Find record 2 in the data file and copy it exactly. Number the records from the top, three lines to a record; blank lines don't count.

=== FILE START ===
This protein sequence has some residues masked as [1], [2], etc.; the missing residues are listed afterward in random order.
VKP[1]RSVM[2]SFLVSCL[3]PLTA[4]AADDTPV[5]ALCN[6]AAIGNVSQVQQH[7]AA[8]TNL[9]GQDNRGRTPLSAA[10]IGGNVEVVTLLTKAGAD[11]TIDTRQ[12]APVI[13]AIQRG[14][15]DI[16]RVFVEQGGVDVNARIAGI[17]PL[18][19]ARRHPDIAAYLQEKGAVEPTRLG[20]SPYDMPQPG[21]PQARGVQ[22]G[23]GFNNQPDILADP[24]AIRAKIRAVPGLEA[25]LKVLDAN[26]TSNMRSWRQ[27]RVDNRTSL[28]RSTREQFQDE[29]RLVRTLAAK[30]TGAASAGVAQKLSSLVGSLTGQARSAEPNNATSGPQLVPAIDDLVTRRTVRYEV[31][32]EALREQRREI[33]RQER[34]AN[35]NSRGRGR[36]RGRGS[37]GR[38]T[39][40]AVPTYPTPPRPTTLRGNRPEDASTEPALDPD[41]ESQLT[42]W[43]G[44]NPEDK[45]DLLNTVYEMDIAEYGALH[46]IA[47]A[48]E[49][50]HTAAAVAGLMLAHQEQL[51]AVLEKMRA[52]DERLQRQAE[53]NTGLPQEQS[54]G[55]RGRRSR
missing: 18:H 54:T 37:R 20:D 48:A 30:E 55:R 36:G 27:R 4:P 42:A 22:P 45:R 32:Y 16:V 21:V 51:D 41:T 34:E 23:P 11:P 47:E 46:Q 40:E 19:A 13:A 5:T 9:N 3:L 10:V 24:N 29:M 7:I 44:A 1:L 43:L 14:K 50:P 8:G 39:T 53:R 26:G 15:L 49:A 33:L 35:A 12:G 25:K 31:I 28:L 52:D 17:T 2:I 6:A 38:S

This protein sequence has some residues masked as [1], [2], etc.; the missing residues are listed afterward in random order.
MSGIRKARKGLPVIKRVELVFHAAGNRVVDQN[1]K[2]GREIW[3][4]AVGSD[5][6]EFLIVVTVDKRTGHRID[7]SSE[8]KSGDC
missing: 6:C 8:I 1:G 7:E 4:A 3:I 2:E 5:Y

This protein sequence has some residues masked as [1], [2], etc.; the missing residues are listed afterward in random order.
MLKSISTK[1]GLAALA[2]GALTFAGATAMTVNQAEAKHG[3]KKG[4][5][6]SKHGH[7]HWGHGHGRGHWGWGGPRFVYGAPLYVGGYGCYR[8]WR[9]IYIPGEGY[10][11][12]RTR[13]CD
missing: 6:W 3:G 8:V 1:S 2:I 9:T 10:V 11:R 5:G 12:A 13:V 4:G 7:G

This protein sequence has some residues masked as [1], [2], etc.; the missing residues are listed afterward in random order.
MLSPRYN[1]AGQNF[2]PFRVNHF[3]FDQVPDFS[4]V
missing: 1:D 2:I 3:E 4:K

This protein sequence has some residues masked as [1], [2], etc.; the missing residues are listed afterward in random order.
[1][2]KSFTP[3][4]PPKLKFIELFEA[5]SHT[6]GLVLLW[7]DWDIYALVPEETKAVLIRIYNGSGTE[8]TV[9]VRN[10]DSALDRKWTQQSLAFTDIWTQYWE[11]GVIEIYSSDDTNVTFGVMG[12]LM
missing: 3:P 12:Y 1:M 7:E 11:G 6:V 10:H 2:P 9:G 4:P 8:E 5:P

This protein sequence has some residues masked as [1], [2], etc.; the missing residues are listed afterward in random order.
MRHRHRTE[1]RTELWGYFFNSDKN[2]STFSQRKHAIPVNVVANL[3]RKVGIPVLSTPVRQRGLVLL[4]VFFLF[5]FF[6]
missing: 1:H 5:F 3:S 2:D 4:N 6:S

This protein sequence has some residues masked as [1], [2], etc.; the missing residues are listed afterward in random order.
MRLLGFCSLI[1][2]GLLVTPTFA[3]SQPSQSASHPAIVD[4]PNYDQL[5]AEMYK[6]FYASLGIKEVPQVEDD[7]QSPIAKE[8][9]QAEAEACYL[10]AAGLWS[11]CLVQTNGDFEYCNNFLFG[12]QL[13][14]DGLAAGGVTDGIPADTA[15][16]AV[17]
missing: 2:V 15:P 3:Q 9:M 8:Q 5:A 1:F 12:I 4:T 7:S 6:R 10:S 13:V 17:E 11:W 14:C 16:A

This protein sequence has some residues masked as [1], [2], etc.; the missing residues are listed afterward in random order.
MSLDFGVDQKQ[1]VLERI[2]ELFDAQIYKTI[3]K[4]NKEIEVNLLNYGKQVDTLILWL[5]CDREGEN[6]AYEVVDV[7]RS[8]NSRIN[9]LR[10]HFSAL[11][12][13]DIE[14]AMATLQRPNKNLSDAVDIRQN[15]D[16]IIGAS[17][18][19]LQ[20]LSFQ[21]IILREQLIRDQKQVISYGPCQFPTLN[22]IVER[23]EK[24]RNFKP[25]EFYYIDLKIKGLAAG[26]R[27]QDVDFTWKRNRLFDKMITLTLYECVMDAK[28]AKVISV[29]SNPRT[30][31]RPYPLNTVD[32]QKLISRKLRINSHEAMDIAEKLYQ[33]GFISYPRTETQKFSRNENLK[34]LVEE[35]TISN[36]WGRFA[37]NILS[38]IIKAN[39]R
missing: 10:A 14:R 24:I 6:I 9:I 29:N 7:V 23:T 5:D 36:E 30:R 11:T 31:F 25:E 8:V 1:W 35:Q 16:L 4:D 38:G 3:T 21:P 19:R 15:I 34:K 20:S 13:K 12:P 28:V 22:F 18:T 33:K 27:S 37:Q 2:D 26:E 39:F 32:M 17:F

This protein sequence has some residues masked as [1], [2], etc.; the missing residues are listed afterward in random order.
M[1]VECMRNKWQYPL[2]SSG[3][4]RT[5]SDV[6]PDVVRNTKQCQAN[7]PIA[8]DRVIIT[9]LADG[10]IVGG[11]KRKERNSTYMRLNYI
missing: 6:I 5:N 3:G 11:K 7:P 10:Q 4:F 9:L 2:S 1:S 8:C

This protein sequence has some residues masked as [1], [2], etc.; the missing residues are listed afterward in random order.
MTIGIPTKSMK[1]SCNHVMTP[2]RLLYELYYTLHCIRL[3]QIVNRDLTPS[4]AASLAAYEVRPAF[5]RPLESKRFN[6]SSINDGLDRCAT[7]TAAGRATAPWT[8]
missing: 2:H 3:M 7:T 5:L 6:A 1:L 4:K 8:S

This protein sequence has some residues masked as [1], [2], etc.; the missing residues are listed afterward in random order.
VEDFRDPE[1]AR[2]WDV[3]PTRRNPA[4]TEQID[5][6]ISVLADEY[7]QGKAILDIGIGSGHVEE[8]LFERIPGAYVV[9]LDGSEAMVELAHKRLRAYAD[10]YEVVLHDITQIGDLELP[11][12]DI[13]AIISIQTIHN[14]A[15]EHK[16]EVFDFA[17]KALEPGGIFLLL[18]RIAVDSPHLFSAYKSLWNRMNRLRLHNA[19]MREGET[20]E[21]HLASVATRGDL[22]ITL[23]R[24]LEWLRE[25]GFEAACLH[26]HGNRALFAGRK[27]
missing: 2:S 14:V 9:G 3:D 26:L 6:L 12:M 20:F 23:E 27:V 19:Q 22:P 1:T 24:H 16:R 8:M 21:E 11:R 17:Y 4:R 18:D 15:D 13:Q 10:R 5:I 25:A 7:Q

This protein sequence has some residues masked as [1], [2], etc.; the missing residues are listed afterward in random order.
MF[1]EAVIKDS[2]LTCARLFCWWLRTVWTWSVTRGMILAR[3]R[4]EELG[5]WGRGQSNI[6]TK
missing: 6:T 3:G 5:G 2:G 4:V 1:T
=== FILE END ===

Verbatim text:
This protein sequence has some residues masked as [1], [2], etc.; the missing residues are listed afterward in random order.
MSGIRKARKGLPVIKRVELVFHAAGNRVVDQN[1]K[2]GREIW[3][4]AVGSD[5][6]EFLIVVTVDKRTGHRID[7]SSE[8]KSGDC
missing: 6:C 8:I 1:G 7:E 4:A 3:I 2:E 5:Y